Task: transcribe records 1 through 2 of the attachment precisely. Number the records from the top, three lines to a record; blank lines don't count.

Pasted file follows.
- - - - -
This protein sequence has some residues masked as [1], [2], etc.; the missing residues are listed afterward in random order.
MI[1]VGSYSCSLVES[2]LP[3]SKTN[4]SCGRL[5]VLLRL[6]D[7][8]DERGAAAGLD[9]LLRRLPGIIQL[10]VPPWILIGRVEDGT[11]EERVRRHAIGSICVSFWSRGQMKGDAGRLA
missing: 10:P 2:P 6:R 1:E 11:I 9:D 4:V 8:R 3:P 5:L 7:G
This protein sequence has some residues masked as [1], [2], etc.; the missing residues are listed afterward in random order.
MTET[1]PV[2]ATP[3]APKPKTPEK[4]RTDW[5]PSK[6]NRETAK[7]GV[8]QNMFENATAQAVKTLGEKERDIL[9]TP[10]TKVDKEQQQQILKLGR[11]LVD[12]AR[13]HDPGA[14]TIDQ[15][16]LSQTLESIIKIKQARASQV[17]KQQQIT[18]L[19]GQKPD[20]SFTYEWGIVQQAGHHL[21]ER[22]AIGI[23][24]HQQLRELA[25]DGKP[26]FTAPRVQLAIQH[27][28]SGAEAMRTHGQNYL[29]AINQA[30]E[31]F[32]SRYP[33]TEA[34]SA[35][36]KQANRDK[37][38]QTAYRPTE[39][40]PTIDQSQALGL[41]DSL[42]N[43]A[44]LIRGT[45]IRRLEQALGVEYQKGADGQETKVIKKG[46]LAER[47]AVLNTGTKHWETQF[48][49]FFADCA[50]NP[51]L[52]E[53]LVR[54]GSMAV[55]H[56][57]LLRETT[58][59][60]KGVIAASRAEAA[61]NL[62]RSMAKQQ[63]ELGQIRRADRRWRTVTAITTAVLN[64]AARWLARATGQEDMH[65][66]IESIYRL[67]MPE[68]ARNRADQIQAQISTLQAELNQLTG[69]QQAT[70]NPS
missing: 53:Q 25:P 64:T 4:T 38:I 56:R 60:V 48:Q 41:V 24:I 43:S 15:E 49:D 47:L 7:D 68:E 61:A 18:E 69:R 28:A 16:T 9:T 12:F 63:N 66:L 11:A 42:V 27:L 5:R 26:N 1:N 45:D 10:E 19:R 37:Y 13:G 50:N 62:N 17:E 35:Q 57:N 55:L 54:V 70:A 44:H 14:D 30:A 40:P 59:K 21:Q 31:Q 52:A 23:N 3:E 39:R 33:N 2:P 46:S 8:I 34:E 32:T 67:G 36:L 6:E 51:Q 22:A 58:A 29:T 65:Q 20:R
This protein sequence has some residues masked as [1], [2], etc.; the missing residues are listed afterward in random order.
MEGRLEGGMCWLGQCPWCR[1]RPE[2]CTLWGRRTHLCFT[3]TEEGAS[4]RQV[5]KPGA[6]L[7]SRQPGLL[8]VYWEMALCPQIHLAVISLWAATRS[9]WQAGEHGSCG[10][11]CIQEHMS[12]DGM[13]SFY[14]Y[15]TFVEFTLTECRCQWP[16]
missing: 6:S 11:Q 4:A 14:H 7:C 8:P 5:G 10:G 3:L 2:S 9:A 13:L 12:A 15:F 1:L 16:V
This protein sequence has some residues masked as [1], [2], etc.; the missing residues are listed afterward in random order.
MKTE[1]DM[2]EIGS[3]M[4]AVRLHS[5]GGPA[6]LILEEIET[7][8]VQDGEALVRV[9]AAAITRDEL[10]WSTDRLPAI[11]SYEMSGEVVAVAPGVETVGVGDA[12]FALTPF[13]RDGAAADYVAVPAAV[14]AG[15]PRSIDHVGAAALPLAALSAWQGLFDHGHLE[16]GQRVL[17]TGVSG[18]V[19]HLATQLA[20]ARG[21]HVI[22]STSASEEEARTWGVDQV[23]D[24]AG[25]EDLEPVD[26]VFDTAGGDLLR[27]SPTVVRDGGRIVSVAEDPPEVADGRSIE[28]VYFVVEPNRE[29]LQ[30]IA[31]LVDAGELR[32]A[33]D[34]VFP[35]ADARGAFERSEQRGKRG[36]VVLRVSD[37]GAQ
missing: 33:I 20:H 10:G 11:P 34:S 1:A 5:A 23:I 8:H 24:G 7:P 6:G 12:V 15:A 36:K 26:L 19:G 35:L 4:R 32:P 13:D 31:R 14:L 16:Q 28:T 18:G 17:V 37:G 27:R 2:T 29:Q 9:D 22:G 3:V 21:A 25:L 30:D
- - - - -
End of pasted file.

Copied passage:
This protein sequence has some residues masked as [1], [2], etc.; the missing residues are listed afterward in random order.
MI[1]VGSYSCSLVES[2]LP[3]SKTN[4]SCGRL[5]VLLRL[6]D[7][8]DERGAAAGLD[9]LLRRLPGIIQL[10]VPPWILIGRVEDGT[11]EERVRRHAIGSICVSFWSRGQMKGDAGRLA
missing: 10:P 2:P 6:R 1:E 11:I 9:D 4:V 8:R 3:P 5:L 7:G
This protein sequence has some residues masked as [1], [2], etc.; the missing residues are listed afterward in random order.
MTET[1]PV[2]ATP[3]APKPKTPEK[4]RTDW[5]PSK[6]NRETAK[7]GV[8]QNMFENATAQAVKTLGEKERDIL[9]TP[10]TKVDKEQQQQILKLGR[11]LVD[12]AR[13]HDPGA[14]TIDQ[15][16]LSQTLESIIKIKQARASQV[17]KQQQIT[18]L[19]GQKPD[20]SFTYEWGIVQQAGHHL[21]ER[22]AIGI[23][24]HQQLRELA[25]DGKP[26]FTAPRVQLAIQH[27][28]SGAEAMRTHGQNYL[29]AINQA[30]E[31]F[32]SRYP[33]TEA[34]SA[35][36]KQANRDK[37][38]QTAYRPTE[39][40]PTIDQSQALGL[41]DSL[42]N[43]A[44]LIRGT[45]IRRLEQALGVEYQKGADGQETKVIKKG[46]LAER[47]AVLNTGTKHWETQF[48][49]FFADCA[50]NP[51]L[52]E[53]LVR[54]GSMAV[55]H[56][57]LLRETT[58][59][60]KGVIAASRAEAA[61]NL[62]RSMAKQQ[63]ELGQIRRADRRWRTVTAITTAVLN[64]AARWLARATGQEDMH[65][66]IESIYRL[67]MPE[68]ARNRADQIQAQISTLQAELNQLTG[69]QQAT[70]NPS
missing: 53:Q 25:P 64:T 4:T 38:I 56:R 60:V 48:Q 41:V 24:I 43:S 15:E 49:D 47:L 7:D 68:E 61:A 18:E 69:R 28:A 16:T 9:T 12:F 63:N 66:L 11:A 42:V 27:L 5:R 26:N 1:N 45:D 10:E 19:R 37:Y 13:G 50:N 62:N 17:E 35:Q 57:N 55:L 54:V 70:A 44:H 14:D 30:A 40:P 59:K 21:Q 31:Q 52:A 23:N 3:E 39:R 33:N 2:P 46:S 8:I 34:E 32:T 67:G 36:L 6:E 51:Q 22:A 58:A 29:T 65:Q 20:R